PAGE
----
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The death of Azaria Chamberlain and the subsequent legal and media storm.

Whenever you find yourself on the side of the majority, it is time to pause and reflect.
Mark Twain



This essay covers in only the briefest form, the events of August 1980, the subsequent legal activities, and the widespread community speculation about responsibility. These culminated in a final inquest in 2012 which formally exonerated Lindy and Michael Chamberlain of any responsibility for the death of their daughter, Azaria.

This case attracted wholesale media attention, both in Australia and subsequently internationally. This was long before the advent of social media forums such as Facebook and Twitter. It is not possible to speculate on the extent of the social media activity had these forums been available. As it was, news media outlets ran the story over many years, including biased and factually inaccurate material. This spread across Australia, with some estimates suggesting opinion was split approximately 50/50 as to those who believed Lindy Chamberlain killed her daughter and those who did not.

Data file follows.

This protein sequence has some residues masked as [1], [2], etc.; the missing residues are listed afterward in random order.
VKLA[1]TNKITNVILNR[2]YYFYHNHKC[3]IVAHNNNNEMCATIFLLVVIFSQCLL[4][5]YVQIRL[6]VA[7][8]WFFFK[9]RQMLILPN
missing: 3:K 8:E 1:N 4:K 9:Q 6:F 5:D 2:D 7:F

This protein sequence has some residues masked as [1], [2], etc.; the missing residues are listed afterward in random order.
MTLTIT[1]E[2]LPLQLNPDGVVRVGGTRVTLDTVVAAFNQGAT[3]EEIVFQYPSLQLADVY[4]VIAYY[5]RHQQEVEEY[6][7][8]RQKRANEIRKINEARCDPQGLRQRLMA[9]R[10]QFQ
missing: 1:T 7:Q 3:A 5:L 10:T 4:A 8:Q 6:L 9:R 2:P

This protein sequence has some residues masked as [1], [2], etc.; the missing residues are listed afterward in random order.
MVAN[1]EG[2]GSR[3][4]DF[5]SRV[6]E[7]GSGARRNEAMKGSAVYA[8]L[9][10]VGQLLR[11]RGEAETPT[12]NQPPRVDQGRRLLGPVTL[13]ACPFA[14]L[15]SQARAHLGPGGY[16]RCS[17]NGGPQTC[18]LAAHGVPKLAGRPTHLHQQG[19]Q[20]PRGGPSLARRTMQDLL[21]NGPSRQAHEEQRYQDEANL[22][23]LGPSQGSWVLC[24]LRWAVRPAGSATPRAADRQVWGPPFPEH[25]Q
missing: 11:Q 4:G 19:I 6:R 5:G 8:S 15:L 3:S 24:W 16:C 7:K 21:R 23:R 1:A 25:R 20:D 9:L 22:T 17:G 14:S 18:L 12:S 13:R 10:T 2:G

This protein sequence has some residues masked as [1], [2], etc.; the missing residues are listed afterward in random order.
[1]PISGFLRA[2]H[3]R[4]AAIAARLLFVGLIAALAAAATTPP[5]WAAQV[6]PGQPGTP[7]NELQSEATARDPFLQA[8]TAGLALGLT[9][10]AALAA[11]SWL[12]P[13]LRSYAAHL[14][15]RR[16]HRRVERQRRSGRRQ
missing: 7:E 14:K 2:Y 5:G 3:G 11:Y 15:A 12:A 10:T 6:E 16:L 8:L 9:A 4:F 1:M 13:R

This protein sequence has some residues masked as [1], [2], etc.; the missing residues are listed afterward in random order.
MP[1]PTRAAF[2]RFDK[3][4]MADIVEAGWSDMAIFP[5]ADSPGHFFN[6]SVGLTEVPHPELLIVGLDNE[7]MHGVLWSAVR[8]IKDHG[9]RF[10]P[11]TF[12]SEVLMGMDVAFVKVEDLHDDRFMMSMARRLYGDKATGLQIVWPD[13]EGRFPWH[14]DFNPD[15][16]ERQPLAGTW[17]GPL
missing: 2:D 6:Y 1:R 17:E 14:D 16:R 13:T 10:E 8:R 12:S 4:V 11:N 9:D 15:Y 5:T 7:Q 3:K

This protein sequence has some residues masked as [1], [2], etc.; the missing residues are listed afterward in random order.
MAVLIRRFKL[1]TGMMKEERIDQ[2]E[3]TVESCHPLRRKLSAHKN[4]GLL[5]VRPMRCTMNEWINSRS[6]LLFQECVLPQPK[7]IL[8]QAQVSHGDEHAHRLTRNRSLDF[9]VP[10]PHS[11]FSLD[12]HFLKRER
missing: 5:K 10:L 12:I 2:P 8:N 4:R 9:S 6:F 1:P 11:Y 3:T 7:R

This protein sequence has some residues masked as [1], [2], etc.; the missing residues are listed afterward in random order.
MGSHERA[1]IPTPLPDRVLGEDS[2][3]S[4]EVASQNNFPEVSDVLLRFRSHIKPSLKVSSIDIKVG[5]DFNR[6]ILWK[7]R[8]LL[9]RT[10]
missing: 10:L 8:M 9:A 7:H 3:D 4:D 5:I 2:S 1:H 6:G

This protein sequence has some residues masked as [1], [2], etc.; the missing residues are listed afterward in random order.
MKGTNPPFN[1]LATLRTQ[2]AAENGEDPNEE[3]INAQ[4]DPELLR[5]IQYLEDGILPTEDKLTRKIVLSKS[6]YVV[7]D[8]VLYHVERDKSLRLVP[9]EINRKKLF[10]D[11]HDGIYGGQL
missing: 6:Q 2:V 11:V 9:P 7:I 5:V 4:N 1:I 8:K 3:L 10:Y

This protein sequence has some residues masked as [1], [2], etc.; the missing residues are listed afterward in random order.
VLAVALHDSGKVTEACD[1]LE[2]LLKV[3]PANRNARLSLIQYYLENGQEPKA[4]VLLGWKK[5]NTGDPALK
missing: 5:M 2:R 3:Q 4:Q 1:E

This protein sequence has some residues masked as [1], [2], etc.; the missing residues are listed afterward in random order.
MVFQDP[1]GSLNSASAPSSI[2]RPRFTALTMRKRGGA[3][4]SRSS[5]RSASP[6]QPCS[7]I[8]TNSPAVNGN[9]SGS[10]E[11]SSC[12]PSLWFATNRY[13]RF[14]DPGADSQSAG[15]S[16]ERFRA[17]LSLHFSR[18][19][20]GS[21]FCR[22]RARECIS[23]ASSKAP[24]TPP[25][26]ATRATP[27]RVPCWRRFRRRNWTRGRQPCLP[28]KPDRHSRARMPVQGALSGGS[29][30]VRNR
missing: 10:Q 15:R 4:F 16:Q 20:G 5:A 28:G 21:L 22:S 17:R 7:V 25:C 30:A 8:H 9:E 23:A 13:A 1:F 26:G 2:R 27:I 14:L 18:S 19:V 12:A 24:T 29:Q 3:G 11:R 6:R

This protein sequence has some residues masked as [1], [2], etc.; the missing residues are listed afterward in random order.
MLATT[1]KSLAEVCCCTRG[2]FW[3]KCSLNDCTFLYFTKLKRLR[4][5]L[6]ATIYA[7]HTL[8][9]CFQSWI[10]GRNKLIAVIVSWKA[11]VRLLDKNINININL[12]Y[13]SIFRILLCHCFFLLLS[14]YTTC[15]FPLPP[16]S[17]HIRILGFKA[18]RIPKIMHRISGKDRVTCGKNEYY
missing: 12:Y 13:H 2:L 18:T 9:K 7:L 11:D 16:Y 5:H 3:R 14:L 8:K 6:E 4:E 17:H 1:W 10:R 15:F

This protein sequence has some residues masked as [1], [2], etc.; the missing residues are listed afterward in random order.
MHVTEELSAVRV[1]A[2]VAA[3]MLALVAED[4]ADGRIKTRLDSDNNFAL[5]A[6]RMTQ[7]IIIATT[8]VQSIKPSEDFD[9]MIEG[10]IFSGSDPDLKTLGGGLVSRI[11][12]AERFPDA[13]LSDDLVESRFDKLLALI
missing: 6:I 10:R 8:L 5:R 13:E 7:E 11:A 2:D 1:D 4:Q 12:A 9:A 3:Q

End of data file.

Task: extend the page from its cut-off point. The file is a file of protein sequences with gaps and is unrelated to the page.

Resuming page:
The belief in Lindy’s guilt spread rapidly from two main sources. Firstly, her demeanour at the first inquest and at subsequent hearings. She held herself aloof, showing little emotion or apparent grief over the loss of her child. This was interpreted by shallow and uneducated opinion as evidence of guilt. Lindy later commented she did not want to create a public display of emotion, but in her restraint, she effectively displayed a different form of emotion. By not doing, she did.